Freezing temperatures, low wind generation and delays in supplies from Europe have forced National Grid to pay high prices for electricity this winter—with generators raking in money and consumers set to feel the impact on their energy bills.
Great Britain’s electricity system has been operating with tight margins this winter, even as power consumption remains depressed by coronavirus restrictions. In January, National Grid Electricity System Operator (ESO) issued six Electricity Margin Notices, warning that supplies were tight and calling for more capacity to come online.
The ESO has had to pay dearly for that extra capacity, in one case buying electricity at £4,000 per megawatt-hour (MWh)—70 times greater than the average price it paid over 2020.
That eye-watering was paid to EDF’s West Burton B gas-fired power station on the Balancing Market on Friday 8 January. In total, EDF earned £7.5 million for the electricity the plant generated that day.
The French utility giant which owns a fleet of nuclear plants, gas and coal-fired power stations and wind farms in the UK, was ultimately paid more in three days in January than it earned in the third quarter of 2020.
Grid balancing costs typically rise in the winter. As cold, dark days increase our electricity demand, the National Grid control room scrambles to procure power. But balancing the system has been particularly costly this January. National Grid paid EDF £473/MWh for flexibility this January—nine times more than it paid in January 2020, when it was settling for just £53/MWh.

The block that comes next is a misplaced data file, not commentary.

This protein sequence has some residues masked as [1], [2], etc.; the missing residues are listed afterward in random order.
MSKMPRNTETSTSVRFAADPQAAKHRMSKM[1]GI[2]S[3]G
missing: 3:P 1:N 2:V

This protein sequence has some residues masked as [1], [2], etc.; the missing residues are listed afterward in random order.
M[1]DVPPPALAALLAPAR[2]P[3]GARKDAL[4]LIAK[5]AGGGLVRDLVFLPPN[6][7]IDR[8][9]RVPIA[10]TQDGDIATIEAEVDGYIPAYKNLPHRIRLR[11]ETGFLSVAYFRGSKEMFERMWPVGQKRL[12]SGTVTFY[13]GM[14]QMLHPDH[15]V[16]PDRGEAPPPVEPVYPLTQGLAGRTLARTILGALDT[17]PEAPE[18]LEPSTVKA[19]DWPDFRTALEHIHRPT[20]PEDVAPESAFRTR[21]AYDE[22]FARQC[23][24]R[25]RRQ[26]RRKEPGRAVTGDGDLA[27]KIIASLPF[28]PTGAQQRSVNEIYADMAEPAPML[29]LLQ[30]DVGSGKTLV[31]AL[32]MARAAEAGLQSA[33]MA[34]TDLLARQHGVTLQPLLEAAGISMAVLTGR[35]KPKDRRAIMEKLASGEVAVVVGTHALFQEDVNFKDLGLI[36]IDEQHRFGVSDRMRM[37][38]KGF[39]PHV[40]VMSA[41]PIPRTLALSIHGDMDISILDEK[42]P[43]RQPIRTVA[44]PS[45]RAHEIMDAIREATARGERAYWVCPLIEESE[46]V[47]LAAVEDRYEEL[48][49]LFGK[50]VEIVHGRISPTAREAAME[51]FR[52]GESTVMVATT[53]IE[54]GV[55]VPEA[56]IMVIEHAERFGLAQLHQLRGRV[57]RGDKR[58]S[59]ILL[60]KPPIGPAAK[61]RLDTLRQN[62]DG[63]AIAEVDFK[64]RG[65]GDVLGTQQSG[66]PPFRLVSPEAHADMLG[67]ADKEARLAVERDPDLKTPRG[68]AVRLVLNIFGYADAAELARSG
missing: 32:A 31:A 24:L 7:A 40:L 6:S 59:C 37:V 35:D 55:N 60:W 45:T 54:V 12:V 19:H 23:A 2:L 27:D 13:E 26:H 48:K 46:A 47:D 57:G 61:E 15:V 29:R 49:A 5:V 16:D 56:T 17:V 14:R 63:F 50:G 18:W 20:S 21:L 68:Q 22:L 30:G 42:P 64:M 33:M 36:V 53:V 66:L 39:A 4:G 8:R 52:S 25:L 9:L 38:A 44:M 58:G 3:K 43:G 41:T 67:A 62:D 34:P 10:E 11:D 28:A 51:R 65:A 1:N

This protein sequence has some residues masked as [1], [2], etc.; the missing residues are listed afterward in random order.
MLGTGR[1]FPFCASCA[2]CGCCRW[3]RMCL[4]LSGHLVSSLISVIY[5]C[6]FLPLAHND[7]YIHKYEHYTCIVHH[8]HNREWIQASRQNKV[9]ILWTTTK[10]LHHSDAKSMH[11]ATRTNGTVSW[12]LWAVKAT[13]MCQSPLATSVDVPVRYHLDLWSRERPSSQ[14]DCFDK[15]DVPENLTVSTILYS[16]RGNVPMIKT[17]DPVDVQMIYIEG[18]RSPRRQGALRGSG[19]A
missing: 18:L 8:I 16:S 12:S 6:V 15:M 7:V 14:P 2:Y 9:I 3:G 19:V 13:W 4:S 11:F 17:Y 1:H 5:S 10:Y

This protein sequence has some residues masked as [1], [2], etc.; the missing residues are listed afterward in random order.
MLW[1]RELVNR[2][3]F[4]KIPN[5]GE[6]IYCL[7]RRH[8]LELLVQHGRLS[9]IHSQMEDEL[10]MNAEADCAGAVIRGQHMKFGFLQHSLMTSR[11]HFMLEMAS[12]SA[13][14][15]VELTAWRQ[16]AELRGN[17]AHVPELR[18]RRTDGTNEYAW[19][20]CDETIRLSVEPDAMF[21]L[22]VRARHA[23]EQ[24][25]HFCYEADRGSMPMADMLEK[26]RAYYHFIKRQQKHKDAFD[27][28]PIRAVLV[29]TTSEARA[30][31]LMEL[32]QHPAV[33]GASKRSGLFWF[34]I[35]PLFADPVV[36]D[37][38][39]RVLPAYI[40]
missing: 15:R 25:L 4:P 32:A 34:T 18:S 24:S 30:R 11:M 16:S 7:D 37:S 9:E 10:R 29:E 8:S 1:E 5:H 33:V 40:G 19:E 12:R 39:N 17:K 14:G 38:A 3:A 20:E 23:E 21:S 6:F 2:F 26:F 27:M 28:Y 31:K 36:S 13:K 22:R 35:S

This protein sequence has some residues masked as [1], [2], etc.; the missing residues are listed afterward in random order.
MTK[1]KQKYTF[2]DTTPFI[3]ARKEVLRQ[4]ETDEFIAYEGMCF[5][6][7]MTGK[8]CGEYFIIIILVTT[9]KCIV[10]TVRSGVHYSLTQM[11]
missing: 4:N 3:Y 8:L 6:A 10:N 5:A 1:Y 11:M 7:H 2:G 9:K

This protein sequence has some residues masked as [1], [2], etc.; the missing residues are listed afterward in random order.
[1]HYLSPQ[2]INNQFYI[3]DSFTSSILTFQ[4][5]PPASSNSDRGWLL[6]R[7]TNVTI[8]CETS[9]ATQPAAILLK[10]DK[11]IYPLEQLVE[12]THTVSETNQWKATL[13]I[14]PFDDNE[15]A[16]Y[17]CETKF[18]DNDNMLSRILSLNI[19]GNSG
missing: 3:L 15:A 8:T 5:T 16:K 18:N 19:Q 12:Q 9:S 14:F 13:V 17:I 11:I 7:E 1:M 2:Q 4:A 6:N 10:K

Other large-scale generators EPH and Drax earned similarly high amounts: £387/MWh and £303MWh, respectively.
These high costs will eventually be passed onto consumers. Regulator Ofgem has already announced that the energy price cap will rise by £96 from April, in response to soaring wholesale electricity and gas prices.
Meanwhile, Ofgem has recommended that National Grid be divested of its role as Great Britain’s electricity system operator. The regulator believes an independent body balancing supply and demand would reduce costs and better oversee decarbonisation, saving consumers up to £4.8 billion by 2050.